Drunk driving cases in our Commonwealth often involve scientific evidence in the form of breathalyzer or blood testing analysis. Lay witnesses (non-experts) aren’t permitted to draw conclusions or opinions on facts introduced into evidence during the course of a trial. In Pennsylvania, however, like other jurisdictions, such as New Jersey, experts are permitted to offer opinions and conclusions on matters within the expert’s field or knowledge.
An expert witness possesses scientific, technical, or other specialized knowledge beyond that of a lay person which allows them to do so. There’s no specific educational experience requirement for an expert but only that a person have “a reasonable specialized knowledge” on the subject at issue. Pennsylvania Rule of Evidence 702 allows the use of an expert during a trial if it will assist the trier of fact (judge or jury) to understand the evidence or determine a fact in issue. In addition, experts are permitted to educate the trier of fact about scientific or technical principles relevant to the case. If an expert is used, however, he or she must express their opinion within a reasonable degree of certainty (i.e. medical, scientific, etc.)
Experts in DUI cases can come from a variety of medical and scientific backgrounds; they can take the form of medical doctors, biologists, pharmacists, chemist, toxicologist and even physicists. They must, however, regardless of their education, be familiar with the particular testing technique and be able to comment on the scientific technique used or lack thereof.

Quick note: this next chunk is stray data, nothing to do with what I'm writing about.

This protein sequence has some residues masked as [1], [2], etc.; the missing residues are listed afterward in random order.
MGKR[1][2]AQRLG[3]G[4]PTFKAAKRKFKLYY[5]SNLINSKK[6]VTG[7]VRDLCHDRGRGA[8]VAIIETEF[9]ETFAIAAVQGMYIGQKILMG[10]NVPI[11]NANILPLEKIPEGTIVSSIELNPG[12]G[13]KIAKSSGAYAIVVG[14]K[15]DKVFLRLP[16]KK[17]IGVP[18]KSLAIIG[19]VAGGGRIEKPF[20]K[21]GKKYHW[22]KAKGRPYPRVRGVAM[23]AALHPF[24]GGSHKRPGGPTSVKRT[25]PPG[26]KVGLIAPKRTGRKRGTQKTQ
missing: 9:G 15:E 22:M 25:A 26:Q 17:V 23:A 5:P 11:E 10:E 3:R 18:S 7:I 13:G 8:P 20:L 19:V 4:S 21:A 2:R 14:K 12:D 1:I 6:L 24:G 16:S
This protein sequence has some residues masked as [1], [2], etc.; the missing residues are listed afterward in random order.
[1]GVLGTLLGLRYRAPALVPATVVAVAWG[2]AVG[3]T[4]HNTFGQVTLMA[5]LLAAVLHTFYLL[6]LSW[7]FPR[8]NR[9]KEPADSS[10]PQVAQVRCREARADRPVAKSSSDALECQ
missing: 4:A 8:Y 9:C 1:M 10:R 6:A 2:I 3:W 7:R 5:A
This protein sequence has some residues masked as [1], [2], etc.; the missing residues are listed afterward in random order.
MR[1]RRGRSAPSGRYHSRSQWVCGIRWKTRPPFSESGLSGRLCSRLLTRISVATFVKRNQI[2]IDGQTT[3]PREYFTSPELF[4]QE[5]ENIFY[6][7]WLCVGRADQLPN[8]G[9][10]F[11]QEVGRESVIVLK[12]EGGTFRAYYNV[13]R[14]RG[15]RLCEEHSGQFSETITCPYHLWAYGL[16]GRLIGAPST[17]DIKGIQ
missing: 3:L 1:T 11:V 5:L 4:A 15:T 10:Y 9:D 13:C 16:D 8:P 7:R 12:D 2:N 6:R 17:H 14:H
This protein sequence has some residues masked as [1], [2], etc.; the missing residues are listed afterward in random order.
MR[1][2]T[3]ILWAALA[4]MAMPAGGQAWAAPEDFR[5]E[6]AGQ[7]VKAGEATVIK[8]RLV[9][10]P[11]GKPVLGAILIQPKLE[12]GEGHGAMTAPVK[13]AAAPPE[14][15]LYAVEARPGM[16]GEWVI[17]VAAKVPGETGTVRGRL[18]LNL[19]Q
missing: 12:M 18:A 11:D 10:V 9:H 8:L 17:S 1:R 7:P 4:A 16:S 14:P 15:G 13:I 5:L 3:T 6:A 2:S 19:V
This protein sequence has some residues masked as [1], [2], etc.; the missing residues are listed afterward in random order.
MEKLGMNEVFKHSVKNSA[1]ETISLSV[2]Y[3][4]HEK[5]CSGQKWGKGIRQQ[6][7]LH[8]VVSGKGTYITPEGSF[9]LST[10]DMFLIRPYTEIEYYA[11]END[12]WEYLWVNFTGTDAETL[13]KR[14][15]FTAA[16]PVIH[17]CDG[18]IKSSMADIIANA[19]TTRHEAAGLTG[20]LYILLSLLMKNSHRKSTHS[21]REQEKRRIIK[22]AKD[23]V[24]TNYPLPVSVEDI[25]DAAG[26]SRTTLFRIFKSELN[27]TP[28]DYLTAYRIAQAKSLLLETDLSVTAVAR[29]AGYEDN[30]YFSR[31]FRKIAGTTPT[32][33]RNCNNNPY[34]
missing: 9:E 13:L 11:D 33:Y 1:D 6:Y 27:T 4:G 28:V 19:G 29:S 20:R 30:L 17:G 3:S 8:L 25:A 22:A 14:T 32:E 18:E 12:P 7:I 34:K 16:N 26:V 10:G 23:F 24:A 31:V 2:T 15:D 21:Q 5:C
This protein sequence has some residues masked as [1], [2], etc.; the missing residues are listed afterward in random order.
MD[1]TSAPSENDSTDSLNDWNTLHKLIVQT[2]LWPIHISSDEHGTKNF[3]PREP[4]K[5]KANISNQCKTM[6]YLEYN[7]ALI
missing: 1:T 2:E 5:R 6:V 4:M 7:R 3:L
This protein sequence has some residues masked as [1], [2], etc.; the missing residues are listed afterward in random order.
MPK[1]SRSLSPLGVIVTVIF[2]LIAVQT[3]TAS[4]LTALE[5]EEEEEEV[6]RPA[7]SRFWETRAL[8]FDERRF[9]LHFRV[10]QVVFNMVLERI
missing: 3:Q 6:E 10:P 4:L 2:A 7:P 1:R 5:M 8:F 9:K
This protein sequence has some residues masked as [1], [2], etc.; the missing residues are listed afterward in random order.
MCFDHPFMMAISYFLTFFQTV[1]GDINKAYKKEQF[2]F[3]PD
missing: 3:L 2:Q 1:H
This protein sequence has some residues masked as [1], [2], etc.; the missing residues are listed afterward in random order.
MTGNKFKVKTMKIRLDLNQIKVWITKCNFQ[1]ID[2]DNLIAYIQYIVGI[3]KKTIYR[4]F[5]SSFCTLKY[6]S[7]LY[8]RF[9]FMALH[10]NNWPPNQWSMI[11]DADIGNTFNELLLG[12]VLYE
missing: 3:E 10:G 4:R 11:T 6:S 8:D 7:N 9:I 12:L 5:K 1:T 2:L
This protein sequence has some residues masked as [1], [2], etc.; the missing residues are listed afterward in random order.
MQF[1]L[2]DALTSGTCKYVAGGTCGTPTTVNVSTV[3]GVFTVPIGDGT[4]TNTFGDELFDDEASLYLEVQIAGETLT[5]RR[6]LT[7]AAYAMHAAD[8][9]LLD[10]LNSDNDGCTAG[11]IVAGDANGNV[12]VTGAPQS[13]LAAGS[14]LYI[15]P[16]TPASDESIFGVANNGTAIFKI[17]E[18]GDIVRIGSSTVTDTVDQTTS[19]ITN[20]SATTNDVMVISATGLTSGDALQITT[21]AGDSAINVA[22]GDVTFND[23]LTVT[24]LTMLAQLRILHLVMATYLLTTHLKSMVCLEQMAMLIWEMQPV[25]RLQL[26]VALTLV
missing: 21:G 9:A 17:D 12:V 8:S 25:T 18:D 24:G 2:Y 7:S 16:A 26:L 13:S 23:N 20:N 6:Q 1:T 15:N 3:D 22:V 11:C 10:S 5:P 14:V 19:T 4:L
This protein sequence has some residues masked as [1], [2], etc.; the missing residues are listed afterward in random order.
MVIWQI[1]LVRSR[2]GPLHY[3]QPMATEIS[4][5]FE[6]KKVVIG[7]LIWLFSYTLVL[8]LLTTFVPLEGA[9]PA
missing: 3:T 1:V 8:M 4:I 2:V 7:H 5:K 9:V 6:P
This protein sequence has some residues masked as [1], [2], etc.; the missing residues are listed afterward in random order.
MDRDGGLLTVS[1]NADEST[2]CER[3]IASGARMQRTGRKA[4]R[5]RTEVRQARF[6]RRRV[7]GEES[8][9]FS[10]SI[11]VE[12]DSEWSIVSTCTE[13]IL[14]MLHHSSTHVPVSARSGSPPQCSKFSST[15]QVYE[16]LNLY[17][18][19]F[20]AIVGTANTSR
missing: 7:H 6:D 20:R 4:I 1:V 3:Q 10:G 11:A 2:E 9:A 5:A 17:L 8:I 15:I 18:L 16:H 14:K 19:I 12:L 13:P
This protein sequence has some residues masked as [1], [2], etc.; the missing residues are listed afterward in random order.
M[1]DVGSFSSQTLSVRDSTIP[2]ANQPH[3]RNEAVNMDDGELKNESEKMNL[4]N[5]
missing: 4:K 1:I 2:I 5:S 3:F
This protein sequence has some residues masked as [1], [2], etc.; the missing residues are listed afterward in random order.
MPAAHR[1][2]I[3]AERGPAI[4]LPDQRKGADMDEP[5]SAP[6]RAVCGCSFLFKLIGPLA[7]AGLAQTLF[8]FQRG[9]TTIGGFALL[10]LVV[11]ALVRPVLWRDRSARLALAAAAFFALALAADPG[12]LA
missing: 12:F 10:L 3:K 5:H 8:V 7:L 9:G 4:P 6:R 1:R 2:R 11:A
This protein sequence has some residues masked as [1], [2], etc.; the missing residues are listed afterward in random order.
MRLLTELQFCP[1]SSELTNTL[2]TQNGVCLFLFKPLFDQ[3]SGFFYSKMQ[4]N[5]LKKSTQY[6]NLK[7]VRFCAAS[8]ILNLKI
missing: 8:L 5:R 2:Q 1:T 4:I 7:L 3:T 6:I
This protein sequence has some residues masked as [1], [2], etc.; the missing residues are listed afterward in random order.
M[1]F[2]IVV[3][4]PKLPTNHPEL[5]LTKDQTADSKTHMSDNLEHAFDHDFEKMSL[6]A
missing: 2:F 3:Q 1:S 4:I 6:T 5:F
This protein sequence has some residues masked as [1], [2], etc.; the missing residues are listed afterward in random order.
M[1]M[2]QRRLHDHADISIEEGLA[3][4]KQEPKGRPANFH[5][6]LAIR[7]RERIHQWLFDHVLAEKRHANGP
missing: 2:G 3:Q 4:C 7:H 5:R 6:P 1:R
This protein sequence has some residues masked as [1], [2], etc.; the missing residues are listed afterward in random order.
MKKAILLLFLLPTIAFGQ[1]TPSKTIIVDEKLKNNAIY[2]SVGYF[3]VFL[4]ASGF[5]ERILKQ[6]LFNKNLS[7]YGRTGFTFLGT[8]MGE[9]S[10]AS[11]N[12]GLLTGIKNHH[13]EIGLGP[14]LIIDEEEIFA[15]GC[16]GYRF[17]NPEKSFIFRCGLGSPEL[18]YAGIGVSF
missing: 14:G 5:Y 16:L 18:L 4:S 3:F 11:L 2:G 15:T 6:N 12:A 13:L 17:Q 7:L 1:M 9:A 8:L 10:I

While specific academic credentials are usually essential for an expert, an overly impressive academic background doesn’t necessarily mean that an expert possesses relevant knowledge to offer an opinion on matters such as alcohol absorption, chemical technical processing, and infrared spectrometry.
If your DUI case needs an expert this person’s fees will be separate from your criminal defense’s attorney fee. When your DUI attorney works with an expert, it’s obviously important that they explain the theory of defense to him or her to ensure appropriate testimony that accurately addresses the defense’s issues. When presenting issues to an expert, however, it’s import that the attorney presents the facts in terms of a hypothetical situation and avoids identifying facts set for in writing with the client. Written communication with an expert is potentially discoverable, meaning that the defense has an obligation to provide the ADA with a copy of it.
Your criminal defense attorney should never put anything in writing with an expert that could damage your case. A criminal defense lawyer, therefore, should avoid any admissions regarding the following: drinking, amount and type of alcoholic beverage (wine, beer, liquor) consumed, whether the beverage was consumed on an empty stomach or meal, the length between drinking and the arrest.
In addition, it’s extremely important that a criminal defense lawyer avoid putting in writing the type of testimony he or she is seeking from the expert (“What we are looking for is testimony that ….”). Expert testimony can be a critical part or any DUI criminal defense but it’s important that a lawyer work with the expert prior to trial to avoid hurting the case rather than helping it. For more information on drunk driving defense, I encourage you to read my monthly newsletter, the 2nd edition of my drunk driving book and watch my videos.